Photo courtesy Bethel AME's Facebook page.

When Bethel African Methodist Episcopal Church opened its doors to Pittsburgh’s African American community in 1808, it did not make distinctions between those born free and those deposited in its Downtown sanctuary by the porters of the Underground Railroad.

Even in its earliest days as the city’s first Black-owned and operated institution, Bethel AME was not afraid to assert the rights of its congregants in a democracy that failed to fully acknowledge their humanity, much less any obligations of citizenship flowing from it.

That didn’t stop “Big Bethel” from building the first elementary school for Black students in Pittsburgh. The church also became a bastion of abolitionists and forward-looking congregants who dared to imagine a brighter future for themselves and their children.

This tradition of community liberation and uplift continued well into the next century as the national civil rights movement was coming into its own in the 1950s. If there was any dreaming, organizing, marching or protesting to be done in the Hill District where it had relocated in 1908, the plans were usually drawn up at Bethel AME.

The Rev. Dale B. Snyder, Big Bethel’s pastor since 2019, embodies this spirit. Upon learning of its history and how the church was displaced along with much of the Lower Hill to make way for the Civic Arena, he made it Bethel’s mission to educate the entire community about a historic wrong and reverse it.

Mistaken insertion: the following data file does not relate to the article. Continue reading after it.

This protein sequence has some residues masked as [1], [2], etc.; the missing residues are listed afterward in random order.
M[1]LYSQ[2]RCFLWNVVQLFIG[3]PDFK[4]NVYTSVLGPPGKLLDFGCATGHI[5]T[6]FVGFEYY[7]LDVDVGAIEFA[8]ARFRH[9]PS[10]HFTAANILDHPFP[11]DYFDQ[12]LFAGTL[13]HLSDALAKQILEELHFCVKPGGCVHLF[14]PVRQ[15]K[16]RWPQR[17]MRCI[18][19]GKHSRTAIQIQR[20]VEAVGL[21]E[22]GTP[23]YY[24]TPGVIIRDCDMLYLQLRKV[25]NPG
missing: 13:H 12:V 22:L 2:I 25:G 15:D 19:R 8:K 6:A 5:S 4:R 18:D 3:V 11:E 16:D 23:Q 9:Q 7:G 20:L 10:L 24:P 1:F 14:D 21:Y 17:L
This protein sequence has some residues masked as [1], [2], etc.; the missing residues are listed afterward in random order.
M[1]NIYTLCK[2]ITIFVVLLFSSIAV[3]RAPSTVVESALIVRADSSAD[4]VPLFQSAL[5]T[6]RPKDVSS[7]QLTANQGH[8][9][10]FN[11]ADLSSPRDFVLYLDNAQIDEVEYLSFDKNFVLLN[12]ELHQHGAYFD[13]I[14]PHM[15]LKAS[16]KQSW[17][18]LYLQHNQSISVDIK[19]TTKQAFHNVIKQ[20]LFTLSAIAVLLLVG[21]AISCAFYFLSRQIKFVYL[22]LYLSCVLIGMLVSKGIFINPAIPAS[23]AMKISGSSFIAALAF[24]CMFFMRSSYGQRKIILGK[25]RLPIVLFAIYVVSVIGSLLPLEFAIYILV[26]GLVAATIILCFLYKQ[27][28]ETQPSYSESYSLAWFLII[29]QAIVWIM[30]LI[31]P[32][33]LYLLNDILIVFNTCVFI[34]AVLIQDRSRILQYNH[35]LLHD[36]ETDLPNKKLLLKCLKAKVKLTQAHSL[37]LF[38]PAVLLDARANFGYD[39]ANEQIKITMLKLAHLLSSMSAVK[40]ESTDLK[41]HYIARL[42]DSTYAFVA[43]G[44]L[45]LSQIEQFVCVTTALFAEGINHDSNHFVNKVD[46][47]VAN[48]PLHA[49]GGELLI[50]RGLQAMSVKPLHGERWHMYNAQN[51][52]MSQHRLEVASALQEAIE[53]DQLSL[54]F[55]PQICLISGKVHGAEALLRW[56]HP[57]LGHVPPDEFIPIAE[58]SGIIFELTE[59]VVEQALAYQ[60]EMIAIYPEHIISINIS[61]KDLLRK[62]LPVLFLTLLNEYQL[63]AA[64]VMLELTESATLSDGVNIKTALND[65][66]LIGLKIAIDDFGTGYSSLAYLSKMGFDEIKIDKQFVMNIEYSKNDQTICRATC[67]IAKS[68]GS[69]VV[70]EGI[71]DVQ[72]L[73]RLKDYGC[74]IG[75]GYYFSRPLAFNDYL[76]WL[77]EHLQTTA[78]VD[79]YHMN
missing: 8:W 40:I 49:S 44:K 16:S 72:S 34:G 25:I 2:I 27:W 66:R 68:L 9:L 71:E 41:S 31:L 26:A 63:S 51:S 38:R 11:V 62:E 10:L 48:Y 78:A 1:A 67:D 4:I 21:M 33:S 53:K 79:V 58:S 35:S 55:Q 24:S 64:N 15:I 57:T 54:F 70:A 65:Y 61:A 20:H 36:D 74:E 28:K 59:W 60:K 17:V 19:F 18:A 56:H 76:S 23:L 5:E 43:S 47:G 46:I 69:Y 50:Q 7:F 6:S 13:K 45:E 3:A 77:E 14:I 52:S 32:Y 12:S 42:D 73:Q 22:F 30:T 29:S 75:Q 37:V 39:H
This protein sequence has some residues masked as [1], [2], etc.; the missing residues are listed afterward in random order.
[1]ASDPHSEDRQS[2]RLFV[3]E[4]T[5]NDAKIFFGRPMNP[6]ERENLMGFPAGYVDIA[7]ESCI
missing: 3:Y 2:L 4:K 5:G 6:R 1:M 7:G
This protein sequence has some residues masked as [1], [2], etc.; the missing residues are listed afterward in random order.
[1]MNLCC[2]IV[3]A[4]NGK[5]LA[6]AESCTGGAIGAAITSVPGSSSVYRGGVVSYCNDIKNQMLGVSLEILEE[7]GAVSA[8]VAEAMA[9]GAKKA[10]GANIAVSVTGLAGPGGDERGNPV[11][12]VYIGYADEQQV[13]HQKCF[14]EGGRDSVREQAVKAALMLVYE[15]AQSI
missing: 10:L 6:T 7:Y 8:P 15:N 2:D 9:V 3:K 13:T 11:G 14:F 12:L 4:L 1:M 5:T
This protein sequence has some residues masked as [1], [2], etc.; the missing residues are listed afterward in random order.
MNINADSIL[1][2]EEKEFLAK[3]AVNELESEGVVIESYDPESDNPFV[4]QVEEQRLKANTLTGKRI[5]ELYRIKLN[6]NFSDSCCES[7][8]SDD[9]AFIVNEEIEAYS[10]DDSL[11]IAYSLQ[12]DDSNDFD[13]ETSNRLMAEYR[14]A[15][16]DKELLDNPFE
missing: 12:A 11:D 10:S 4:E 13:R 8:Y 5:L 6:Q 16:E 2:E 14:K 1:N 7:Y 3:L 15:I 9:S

“Rev. Dale has always been able to quell my cynicism,” says Martin Rafanan, a retired Lutheran pastor who lives in the Hill District. “He believes in prayer, telling the truth and standing firm for justice. So far, to my utter amazement, that is what is working, although I’m still waiting to see how the promises will be realized.”

When Bethel launched its first petition drive listing its demands, it caught the Peduto administration and many of the city’s power players by surprise. Bethel had previously been so quiet.

“Today,” Rev. Snyder, the petition’s author, wrote, “the Pittsburgh Urban Redevelopment Authority, Pittsburgh City Council, the Office of the Mayor of Pittsburgh, the Sports & Exhibition Authority and the Pittsburgh Penguins are negotiating new plans for the area.

“Now is the time to restore the harm done to the Black residents and members of Bethel AME Church by returning the land that was unlawfully taken.

“By signing this petition, you’re telling Pgh City Council, the URA, the Mayor, SEA and the Penguins to demonstrate leadership and rectify this harm done to its residents.

“There are still members of Bethel alive today who experienced this injustice. It’s time to acknowledge the terrible history, and with brave leadership, pave a new way forward together.”

The petition spurred supportive words from the Penguins and the URA which had been the blunt instrument of eminent domain in the 1950s and 1960s.

The Peduto administration was willing to deal, too. “Memorandums of understanding” were produced clearly encapsulating many of the church’s goals.